‘Happy Days’: Anson Williams Described Being ‘Broken’ by Father as a Child: ‘Irresponsible, Insecure’

by Halle Ames
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Unfortunately, not everybody grew up in a happy and loving household. Similar to his Happy Days character, Anson Williams endured this.

Anson Williams portrayed Potsie Weber on the hit 70s sitcom Happy Days. Although fans saw his character as “not very bright, somewhat gullible, socially clumsy, kind. and compassionate,” the show’s storyline also tries to make light of Potsie’s toxic relationship with his father.

Similarly, Anson Williams struggled to have a healthy relationship with his father, Haskell Heimlich.

In a 2014 article by OnMilwaukee, he opens up on his “broken” childhood, revealing his father’s constant disappointment.

“Every day of my life, my dad said something like, “If it weren’t for you, I’d have my art gallery, and I wouldn’t have to feed your stupid face.” My dad made sure his failure was my failure, and I didn’t let him down: I was irresponsible, insecure, klutzy. I was shocked after my first day of work when Willie said I did a good job and that he liked me.”

The Person Who Believe in Anson Williams

Willie refers to Willie Turner, a friend and boss of Anson Williams he credits with his success. He served as a father figure when his own lacked.

“Willie was an African American man in his 50s. He was an alcoholic, illiterate janitor. When I was 15, I was an unfocused, unconfident kid. I knew everything I did wrong and nothing I did right. I was broken. My family did not have any money, and when I started to want things, I got a job as an assistant janitor at a Leonard’s Department Store in Burbank, Calif. Willie was my boss. If he hadn’t helped me, I would not be here talking to you today.”

Anson Williams continued, explaining how Willie Turner changed his life by constantly encouraging him to strive to be better.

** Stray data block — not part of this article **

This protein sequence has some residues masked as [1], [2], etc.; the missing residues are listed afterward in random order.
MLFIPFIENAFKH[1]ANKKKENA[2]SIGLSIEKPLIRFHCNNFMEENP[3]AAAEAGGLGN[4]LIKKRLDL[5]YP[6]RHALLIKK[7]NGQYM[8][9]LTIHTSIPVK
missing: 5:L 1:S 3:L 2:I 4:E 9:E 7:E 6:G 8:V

“He said things to me like, ‘You special, boy. You’re gonna do something great in life.’ He told me, ‘You don’t look at the mountain. You climb the mountain.’ This changed my life. He gave me so many life lessons, and they were amazingly important and timely for me. I never forgot them or him.”

Additionally, Anson Williams highlighted a moment where he started to believe in himself, just as Willie had.

“Willie and I were assigned the job of unpacking refrigerators in the appliance section of the department store. Back then, freezers that didn’t over-freeze were a big deal. While we were unpacking, I said, ‘Freeze your food, not your freezer!’ Willie said, ‘That’s good. You have a gift for words.’ And he must have told someone because two days later, there was a banner in the department with ‘Freeze your food, not your freezer,’ and we sold out of refrigerators. Do you know what that meant to a 15-year-old who didn’t think he was good at anything? I realized I had good instincts, and I would have opportunities.”

Personal Life

Williams went on to try and be a better father than what he had growing up. He married twice, first with Lorrie Mahaffey in 1978 until 1986 and then Jackie Gerken. Last year the 71-year-old actor filed for divorce, however.

Anson Williams and Gerken have five children together.

Outsider.com